Khaadi, one of Pakistan’s leading fashion and lifestyle powerhouses has recently removed its name from the logo, becoming the first brand of the country to do so.

The stylized logo with ten oblong shapes, symbolizing fingers on a hand loom, now stands alone.

Celebrating a 20 Year Journey

Khaadi has already rolled out the new rebranding through its Facebook page in November 2018 and has recently unveiled it at one of its retail outlets.

Spotted at its newest branch at Bilawal Chorangi, Karachi,  the brand launched its new logo at the inauguration of the outlet.


The rebranding and removal of the name coincide with the brand’s celebration of 20 years in Pakistan.

Khaadi boasts a glorious journey since its inception in 1998. What began as a 400 square foot store in Zamzama, has now expanded to over 500000 square feet of retail space with 45 outlets nationwide and 20 overseas.

In 1998,  Pakistan was isolated as a result of the unstable political climate. The turning point after 9/11 led to further turmoil with its leadership at odds regarding support for the US-led coalition against the Taliban in Afghanistan.

However, the brand continued to grow from one store in Karachi to three in Lahore and Islamabad.

So much so, in 2010, Khaadi took a giant leap and opened its stores internationally. Today Khaadi has the honor of representing Pakistan with 20 stores in the GCC, Qatar, and UK.

Achieving a high level of brand equity, Khaadi’s journey and success is an example of Pakistan’s resilience and success.

Khaadi Home – Household Accessories for a Grand Living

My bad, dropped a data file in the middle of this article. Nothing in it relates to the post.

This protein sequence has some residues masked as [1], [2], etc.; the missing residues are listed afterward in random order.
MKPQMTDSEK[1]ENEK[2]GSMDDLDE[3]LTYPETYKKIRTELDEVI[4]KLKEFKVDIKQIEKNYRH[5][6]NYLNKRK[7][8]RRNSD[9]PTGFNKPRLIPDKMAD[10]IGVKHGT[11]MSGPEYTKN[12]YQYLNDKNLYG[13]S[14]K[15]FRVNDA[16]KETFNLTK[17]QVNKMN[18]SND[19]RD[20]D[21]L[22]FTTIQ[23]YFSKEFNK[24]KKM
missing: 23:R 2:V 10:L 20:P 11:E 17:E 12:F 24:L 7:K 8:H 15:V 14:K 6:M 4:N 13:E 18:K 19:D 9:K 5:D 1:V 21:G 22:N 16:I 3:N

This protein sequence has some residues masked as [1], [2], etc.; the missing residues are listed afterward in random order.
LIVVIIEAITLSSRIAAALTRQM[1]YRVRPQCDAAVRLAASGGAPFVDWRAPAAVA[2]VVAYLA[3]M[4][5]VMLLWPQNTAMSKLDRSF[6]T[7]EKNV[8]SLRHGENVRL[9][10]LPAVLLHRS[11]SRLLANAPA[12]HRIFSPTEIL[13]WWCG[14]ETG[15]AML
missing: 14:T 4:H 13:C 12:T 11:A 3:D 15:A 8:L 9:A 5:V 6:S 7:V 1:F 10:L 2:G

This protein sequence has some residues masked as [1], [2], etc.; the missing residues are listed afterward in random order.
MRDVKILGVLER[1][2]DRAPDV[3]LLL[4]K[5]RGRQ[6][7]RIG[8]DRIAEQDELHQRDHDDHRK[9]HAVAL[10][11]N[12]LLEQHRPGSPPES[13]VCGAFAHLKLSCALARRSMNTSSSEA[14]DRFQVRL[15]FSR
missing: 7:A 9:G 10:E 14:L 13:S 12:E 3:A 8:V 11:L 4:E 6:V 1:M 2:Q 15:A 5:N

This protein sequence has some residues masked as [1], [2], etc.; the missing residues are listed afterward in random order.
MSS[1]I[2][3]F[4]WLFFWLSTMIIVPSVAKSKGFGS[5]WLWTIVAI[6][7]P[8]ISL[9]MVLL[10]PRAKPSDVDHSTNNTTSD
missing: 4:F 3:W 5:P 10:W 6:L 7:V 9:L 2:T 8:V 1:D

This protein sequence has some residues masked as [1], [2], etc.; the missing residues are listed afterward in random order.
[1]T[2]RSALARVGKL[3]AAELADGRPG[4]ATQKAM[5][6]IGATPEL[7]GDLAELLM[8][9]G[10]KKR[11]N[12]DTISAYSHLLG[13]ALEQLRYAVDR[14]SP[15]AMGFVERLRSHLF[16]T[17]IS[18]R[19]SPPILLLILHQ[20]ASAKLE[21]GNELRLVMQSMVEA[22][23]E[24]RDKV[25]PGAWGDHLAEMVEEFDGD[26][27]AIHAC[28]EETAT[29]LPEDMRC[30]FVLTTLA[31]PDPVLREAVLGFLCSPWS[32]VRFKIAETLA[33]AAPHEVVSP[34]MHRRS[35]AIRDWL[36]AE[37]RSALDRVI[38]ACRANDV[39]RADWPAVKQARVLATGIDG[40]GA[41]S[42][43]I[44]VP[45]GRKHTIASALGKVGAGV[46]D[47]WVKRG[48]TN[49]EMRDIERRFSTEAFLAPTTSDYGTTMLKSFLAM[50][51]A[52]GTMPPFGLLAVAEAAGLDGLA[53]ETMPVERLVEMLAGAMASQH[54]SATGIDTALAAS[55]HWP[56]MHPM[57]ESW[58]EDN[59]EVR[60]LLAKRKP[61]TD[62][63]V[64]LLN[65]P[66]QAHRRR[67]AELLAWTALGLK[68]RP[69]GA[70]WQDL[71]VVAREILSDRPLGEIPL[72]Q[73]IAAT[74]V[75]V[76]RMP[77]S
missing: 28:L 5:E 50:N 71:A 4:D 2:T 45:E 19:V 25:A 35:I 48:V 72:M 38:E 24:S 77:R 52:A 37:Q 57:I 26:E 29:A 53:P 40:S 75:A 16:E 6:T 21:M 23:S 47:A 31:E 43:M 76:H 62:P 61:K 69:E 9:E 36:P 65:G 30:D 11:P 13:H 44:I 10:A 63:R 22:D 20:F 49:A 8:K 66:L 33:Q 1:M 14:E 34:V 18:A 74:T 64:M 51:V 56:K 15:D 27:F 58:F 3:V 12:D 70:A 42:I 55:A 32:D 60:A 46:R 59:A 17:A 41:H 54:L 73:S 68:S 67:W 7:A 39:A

Nameless Logos- A Global Phenomenon

Recently, in a similar move, Mastercard has also removed its logo, leaving just the intersecting red and yellow circles to represent the brand.

The name has been dropped to downplay the concept of a card” in “Mastercard”  with digital payment methods taking the world by storm.

Over time, brands become so strong and develop a robust brand identity that they adopt the marketing trend of promoting themselves with a ‘wordless or nameless logo’

In research on nameless logos, Jill J. Avery, a senior lecturer at Harvard Business School states:

“Nameless logos can evoke more personal and immediate reactions—which is important in a media environment with plenty of possible distractions and diversions. ‘Researchers have demonstrated that the use of visual imagery (vs. verbal imagery) in advertising increases consumers’ attention and challenges them to interpret and understand the ad’s message in a more active manner than words do”

Behemoth brands like Starbucks, Apple, and Shell have already adopted this strategy earlier.

It is indeed a proud moment for a Pakistani brand like Khaadi which has established itself at a level remarkable enough to implement ‘Nameless logos’ nationwide and internationally.

Stay tuned to Brandsynario for more updates.